Borders' In-Store-Only Coupons Sign Of A Much Bigger Problem

Starting in February, Borders quietly changed how it handled its coupons, changing them from being available for both in-store and online orders to solely in-store. In and of itself, that's not so surprising, especially given that the $3 billion chain that month all-but-halted meaningful E-Commerce investments. But the move to push all sales into the stores runs counter to customer desires, which is rarely a good longterm strategy.

That may be precisely the point. With the economy still scraping bottom, many retailers and E-tailers are having to craft strategies that are designed to be very temporary and very emergent. There's a major E-Commerce vendor, for example, that is out there trying to convince retailers to halt efforts to bring in new sales, proposing that they instead force all efforts on the installed base. This forces us to consider three distinct issues:

  • Will these temporary, emergent strategies work?
  • How easily will they be to reverse after the emergency is over? (This presupposes that they indeed can be reversed.)
  • Will these approaches actually put merchants in a much weaker position after the crises abates, even if the policies can be successfully reversed?

    Let's start with the key issue: Will these temporary approaches even work? The two examples cited offer very different—almost polar opposite—strategies. One suggests an in-store-only approach, but opening it to all existing and new customers, while the other suggests a limit to the installed base, but is channel-agnostic. Would submit that even a short-term strategy will only work if the target audience can be persuaded to do it.

    The focus on installed base at least speaks to the audience on its own terms. Even that approach is not suggesting blocking or alienating prospects, but merely that no money or effort would be deployed to try and woo them. Limited dollars in an emergency requires unpleasant triage decisions.

    Borders' coupon approach seems much less likely to succeed, namely because it's forcing one channel on a group of prospects who are typically leaning toward a different channel.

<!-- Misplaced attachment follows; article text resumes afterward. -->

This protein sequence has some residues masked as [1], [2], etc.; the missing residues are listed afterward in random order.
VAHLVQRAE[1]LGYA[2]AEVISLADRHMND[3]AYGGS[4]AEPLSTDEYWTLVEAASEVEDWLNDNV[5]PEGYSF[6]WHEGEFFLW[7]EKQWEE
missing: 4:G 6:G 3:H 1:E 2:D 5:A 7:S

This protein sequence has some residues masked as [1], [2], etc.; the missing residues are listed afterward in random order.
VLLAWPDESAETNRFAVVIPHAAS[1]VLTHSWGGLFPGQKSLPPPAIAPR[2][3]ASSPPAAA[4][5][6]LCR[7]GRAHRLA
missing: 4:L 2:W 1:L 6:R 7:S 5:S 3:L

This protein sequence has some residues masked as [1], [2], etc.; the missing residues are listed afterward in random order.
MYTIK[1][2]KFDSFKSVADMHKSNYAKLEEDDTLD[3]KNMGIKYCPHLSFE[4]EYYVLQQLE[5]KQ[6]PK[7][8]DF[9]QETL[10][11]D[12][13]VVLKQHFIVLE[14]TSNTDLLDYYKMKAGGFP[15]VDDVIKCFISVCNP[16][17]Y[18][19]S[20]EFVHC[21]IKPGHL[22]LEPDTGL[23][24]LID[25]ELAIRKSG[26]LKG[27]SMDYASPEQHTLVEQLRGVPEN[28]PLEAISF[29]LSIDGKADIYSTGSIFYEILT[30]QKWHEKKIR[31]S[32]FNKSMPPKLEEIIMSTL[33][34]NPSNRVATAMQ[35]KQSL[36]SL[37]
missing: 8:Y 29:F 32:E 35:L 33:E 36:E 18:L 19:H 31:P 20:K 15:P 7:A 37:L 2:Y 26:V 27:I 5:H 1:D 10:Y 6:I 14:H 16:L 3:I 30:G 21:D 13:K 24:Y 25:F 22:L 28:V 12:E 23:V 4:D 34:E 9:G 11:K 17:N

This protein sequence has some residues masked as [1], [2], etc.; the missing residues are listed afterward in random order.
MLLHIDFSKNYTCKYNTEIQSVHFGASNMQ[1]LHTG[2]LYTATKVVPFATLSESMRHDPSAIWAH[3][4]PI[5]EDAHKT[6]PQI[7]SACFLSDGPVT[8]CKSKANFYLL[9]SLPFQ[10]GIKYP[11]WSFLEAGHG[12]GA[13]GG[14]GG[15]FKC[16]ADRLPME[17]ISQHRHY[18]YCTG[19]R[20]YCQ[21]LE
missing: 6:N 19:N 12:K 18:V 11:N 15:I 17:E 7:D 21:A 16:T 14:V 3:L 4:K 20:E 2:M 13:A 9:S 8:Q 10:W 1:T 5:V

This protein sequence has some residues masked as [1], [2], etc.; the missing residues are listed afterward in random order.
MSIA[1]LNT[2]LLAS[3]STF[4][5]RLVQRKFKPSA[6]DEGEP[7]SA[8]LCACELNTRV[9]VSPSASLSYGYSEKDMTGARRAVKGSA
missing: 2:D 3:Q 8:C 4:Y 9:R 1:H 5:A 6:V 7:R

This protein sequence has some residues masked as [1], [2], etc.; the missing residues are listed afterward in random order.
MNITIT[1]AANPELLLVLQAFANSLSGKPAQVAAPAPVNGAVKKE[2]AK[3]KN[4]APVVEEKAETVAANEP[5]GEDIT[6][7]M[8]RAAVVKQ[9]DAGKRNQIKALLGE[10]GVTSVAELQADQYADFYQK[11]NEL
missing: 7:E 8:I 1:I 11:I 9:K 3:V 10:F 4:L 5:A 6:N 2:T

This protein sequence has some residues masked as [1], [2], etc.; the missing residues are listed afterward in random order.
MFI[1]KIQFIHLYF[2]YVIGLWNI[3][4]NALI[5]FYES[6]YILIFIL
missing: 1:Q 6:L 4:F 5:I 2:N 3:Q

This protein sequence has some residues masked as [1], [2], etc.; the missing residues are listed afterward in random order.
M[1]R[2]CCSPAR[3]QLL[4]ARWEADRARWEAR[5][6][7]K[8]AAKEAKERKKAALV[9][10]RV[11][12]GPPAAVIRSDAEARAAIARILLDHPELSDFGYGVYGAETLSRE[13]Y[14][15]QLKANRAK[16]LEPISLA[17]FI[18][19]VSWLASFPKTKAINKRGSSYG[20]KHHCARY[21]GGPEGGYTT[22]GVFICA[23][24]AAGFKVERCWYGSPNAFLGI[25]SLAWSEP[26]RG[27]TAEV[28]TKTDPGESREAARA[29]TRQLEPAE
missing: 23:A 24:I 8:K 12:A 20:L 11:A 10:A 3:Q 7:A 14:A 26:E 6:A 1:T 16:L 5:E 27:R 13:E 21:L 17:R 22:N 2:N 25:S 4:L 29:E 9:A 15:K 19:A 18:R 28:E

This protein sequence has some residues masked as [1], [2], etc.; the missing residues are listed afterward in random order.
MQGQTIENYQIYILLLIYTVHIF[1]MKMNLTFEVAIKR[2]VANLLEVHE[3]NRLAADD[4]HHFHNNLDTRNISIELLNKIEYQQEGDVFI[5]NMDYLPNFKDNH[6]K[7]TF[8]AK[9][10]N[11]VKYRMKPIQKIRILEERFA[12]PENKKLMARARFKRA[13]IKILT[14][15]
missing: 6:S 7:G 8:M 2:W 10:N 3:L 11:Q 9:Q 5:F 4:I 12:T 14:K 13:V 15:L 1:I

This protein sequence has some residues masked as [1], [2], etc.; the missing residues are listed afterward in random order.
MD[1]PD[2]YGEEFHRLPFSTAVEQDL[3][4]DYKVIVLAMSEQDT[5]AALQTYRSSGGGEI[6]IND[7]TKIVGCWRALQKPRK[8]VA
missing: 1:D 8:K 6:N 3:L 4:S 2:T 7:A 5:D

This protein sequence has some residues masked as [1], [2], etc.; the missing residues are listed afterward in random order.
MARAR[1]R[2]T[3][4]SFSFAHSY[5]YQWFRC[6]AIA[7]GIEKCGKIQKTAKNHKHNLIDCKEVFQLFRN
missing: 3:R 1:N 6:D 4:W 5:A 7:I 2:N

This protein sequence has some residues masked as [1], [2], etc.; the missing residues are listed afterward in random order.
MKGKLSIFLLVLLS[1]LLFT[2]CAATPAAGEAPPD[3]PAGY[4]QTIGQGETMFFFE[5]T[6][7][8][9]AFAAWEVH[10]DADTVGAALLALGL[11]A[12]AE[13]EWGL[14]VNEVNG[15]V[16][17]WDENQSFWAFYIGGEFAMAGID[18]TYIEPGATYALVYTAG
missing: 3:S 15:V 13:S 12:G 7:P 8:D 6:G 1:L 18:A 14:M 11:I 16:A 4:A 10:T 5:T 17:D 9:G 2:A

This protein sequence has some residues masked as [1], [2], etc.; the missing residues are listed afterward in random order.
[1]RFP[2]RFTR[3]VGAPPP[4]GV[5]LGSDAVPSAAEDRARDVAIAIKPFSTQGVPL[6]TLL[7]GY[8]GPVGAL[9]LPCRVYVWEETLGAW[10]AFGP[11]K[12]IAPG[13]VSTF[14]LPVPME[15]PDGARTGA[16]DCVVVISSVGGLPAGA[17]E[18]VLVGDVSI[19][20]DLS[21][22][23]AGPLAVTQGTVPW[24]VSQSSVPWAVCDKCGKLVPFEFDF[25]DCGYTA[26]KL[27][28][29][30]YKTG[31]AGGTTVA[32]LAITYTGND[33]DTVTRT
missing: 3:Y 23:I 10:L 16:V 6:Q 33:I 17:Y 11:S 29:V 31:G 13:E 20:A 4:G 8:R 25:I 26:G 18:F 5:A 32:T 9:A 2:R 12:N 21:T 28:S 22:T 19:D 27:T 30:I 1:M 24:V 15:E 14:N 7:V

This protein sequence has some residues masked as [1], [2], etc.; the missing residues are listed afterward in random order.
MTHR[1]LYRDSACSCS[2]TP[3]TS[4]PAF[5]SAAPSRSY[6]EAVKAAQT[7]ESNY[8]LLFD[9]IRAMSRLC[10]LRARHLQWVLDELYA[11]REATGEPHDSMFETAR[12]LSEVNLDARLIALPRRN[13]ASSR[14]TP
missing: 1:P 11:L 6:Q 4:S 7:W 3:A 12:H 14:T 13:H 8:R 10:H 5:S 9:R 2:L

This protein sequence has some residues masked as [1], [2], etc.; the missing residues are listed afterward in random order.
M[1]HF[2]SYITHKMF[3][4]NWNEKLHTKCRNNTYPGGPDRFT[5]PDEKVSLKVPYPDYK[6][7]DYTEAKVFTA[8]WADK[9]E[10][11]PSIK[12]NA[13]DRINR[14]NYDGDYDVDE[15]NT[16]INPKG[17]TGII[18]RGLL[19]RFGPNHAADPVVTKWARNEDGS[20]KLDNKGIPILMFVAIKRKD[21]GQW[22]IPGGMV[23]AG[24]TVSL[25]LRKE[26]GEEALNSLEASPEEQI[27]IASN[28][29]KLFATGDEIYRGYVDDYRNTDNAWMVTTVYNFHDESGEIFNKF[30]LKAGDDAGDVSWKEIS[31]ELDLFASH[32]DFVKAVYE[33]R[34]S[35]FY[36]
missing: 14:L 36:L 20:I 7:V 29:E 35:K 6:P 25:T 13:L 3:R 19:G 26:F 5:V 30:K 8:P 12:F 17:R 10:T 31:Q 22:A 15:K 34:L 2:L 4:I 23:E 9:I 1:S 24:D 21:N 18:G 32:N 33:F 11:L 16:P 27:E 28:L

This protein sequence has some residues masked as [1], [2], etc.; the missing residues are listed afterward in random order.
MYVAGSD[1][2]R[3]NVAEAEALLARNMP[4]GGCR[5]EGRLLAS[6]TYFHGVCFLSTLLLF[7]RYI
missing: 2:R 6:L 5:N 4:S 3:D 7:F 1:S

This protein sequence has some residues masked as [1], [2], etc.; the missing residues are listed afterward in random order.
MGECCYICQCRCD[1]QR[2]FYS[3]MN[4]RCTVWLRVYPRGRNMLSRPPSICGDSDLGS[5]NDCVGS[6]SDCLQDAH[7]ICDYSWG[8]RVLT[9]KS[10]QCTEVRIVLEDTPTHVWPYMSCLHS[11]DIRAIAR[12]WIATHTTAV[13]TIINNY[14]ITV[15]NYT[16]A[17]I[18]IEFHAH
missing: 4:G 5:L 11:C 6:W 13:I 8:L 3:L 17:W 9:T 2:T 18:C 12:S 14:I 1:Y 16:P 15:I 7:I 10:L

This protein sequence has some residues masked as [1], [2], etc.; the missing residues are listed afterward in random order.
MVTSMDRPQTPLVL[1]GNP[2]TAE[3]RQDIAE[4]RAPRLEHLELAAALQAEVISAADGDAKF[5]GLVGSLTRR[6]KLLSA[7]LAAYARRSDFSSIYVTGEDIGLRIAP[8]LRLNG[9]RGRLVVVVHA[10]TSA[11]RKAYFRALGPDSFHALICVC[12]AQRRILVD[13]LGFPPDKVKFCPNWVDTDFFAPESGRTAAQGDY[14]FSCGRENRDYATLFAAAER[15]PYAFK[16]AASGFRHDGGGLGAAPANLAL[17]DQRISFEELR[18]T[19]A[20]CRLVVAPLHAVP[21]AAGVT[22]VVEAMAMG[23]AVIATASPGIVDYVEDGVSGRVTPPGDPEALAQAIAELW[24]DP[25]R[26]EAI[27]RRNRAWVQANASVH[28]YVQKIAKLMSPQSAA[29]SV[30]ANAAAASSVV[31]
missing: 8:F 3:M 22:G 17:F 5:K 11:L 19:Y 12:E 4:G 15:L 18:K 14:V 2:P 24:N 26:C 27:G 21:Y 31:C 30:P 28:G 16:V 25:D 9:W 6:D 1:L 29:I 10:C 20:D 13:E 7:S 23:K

And even if it somehow worked temporarily—worked being defined as boosting sales—issues two and three are even less kind. Is crippling an online operation going to leave the chain stronger or weaker when the crises abates? And can it be restarted, at a time when rivals have been steadily investing? Will customers resent being pushed into a channel to convenience the chain?Still, if a chain truly believes that it might not survive the storm, sheer survival might trump all. But will it really?

    The irony here is that Borders' customers are a community of information-lovers. They are likely to be more open to mobile and social media forums, let alone Web communications. Is it not indeed ironic that two of the chains whose customers are most inclined to embrace the Web—Borders and Starbucks—are the ones most inclined to ignore it?

    Borders officially says the program is indeed temporary and the chain is trying anything it can to try and survive now, so that it will have options later.

    "As our CEO, Ron Marshall, said on our most recent investor conference call, we are focused on improving gross margins through being smarter in controlling promotional offers and in-store discounts," E-mailed Anne Roman, Borders' VP for corporate communications. "We are researching and experimenting with a variety of offer types and combinations of offers to be more effective and hit the right sales/margin balance."

    One has to ask the question whether this in-store focus is based on customer and prospect feedback or whether it's internal logic, calculating that if stores today deliver more of the revenue and profit, that's where investments must go. It might sound rational and logical in a memo from the new CEO, but I think Borders may be about to discover that many of its customers are probably not going to have received that memo.

    They're going to expect the chain to anticipate their needs and work with them in their preferred channels. It wouldn't be the first chain to not properly hear what its customers are saying, but it seems an odd way of reversing sales declines.

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